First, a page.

Traditional heating devices use Near-Infrared Rays (NIR), the surface of the hair gets hotter than the interior, and the interior gets heat by means of conduction from the surface. This process creates frizzy, dry and damaged hair.
Ceramic with Far-Infrared Rays (FIR) deeply penetrates the hair cortex. Hair is heated softly and evenly from the inside out, drying hair safely in a fraction of the time. When this occurs water molecules from outside the hair are absorbed to the inner core. The moisture is locked in place with a protective barrier which also reduces chemical and bacteria build up. Ceramic Far Infrared Rays reduce frizz and make the hair soft, shiny and healthier.
Copyright Steve Tcherkezian
I also want to mention that you should ALWAYS use a heat protectant prior to flar ironing the hair, there are many great ones out there and I do hope you find one that fits your liking, personally I use Fashionista Smooth and Shine, ( I combine it with Control Freak Serum, this also aids in the straightening of the hair, controls frizz and buffers against mechanical heat) But there are others, another good one is ID Care Silk Lotion and Redken's Anti-Snap, I have not used the ID care nor the Redken but people have mentioned that they also liked these products and I thought I would let you know. Each company has there own products it's a matter of finding one that works. Remember when applying the heat protectant to make sure that you are getting it on the ends, many people tend to apply more of it on the top of their head, you need to focus on the ends because these are the most fragile, since the hair on your ends is older it has been mechanically treated more times than the new fresh growth from the top of your head. I would take some product and put it on the ends, or start applying the protectant from the bottom up.

Now I have told you the key features and the types now for the brands...I recommend that you buy a salon quality/professional iron. These are the best and give the best results, drug store brand ones will NOT work! Conair ones are the worst for thick curly hair, or hair that is generally curly no results in my case and many others. Everyone will benefit from the professional irons because they will have the two key features and are made for all hair types! Professional irons can be found at most beauty supply stores or through your stylist or salon. The professional irons are used by stylists in a salon, they are meant for professionals and do warn against home use due to the possibility of burns because of the temperature it can reach, but they are okay to use, just use them with caution! Any professional brand will do, the brand that has gotten the most recognition from people is Babyliss, I have one and many people on forums have said that they love Babyliss, but again any professional brand will do.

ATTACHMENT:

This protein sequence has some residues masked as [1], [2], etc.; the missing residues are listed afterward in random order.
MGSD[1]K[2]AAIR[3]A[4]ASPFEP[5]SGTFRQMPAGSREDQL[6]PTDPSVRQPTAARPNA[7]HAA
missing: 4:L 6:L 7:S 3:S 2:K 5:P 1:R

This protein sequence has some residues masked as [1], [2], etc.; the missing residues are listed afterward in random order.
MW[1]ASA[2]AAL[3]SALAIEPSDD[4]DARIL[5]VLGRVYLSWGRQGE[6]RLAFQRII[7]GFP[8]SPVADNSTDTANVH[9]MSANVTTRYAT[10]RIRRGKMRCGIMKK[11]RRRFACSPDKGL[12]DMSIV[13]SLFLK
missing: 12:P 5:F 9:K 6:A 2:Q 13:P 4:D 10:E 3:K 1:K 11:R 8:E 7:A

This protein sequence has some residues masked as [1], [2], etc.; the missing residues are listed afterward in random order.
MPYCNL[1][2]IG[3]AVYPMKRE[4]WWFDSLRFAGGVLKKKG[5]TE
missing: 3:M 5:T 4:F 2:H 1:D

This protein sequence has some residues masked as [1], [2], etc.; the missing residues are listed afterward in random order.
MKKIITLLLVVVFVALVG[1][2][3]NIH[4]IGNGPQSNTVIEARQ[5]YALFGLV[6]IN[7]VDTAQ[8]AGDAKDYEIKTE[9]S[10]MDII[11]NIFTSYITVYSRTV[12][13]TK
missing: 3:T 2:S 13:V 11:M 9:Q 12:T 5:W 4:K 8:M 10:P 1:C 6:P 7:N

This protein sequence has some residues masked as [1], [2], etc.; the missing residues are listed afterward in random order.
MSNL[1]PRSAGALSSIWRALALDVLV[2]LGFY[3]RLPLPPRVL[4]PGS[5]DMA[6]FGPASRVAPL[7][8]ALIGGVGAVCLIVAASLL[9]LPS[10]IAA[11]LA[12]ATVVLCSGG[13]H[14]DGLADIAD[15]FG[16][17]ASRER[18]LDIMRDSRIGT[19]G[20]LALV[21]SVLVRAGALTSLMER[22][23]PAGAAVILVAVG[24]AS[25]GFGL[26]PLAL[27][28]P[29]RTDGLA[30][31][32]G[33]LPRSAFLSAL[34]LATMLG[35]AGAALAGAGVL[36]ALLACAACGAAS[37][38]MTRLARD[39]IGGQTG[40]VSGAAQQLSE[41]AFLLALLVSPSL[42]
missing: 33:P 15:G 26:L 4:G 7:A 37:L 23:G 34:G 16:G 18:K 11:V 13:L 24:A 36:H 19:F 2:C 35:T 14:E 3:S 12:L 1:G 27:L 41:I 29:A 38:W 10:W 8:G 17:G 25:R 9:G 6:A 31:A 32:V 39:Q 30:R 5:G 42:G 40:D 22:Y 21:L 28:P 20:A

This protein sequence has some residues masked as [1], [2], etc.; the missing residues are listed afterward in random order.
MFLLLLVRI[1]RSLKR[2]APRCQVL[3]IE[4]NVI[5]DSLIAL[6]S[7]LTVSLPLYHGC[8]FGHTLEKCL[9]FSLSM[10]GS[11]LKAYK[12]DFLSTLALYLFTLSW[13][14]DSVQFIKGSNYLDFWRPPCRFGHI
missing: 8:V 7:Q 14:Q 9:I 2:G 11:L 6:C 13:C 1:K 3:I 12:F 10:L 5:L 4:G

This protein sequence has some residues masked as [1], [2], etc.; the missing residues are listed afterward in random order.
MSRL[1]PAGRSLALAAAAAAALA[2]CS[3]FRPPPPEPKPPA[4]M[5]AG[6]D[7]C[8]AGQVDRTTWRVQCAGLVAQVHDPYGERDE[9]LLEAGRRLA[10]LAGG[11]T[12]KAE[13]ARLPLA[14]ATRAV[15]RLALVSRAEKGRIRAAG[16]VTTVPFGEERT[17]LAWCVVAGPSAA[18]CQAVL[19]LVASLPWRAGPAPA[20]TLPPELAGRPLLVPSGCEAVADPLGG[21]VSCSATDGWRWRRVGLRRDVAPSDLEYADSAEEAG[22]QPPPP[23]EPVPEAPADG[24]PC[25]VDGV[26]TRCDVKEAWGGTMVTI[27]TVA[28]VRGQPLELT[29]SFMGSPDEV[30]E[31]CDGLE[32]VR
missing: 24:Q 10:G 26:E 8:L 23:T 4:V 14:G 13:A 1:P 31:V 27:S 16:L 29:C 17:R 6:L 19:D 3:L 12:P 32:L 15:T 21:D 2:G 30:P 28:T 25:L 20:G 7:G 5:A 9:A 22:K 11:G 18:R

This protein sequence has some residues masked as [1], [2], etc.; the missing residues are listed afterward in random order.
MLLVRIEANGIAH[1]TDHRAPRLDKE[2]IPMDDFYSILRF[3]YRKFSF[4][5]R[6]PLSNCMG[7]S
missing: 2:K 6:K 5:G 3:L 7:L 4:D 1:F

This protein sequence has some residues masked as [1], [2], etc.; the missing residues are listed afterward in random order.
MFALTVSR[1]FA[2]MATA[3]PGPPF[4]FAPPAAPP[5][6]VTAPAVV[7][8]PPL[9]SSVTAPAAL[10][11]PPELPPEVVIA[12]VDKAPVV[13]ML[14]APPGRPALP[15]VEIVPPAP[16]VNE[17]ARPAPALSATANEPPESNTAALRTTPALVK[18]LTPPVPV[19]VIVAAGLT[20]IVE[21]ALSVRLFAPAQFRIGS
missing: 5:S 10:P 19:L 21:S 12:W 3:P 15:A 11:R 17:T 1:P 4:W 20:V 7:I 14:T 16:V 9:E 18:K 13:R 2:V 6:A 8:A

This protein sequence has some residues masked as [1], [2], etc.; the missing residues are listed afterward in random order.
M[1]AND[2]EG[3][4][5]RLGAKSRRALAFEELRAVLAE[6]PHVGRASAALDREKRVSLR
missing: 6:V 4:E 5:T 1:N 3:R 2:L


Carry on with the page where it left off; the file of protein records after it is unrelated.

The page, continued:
Now price varies from brand to brand and quality, professional irons range anywhere from $100 and up. I do not recommend drug store brand irons since they are not good for all people and the quality is poor, you want to use what your stylist is using, the good iron, so that results can be replicated at home.

I know there is one type of iron that I have not mentioned and that is the irons that steam, I have not mentioned anything about it because it is still very new and there are not many opinions or facts about this type of iron out there. I'm a bit skeptical of these irons, because it appears that they wet or moisten the hair, but my fear is that it will burn the hair, since if there is water in your hair and you iron over it you hear the iron sort of sizzle...that means you are burning your hair... I asked my stylist Andrew about this and that is what he said, when it sizzles it usually means there is moisture in the hair and you are burning it .(so the hair was not completely dry) Same goes with smoke coming out of the iron, and smoke usually comes out of the iron when it hits parts of hair that still have water in it, burning it. So I do not know much about this new steam technology but once I do I will inform you all.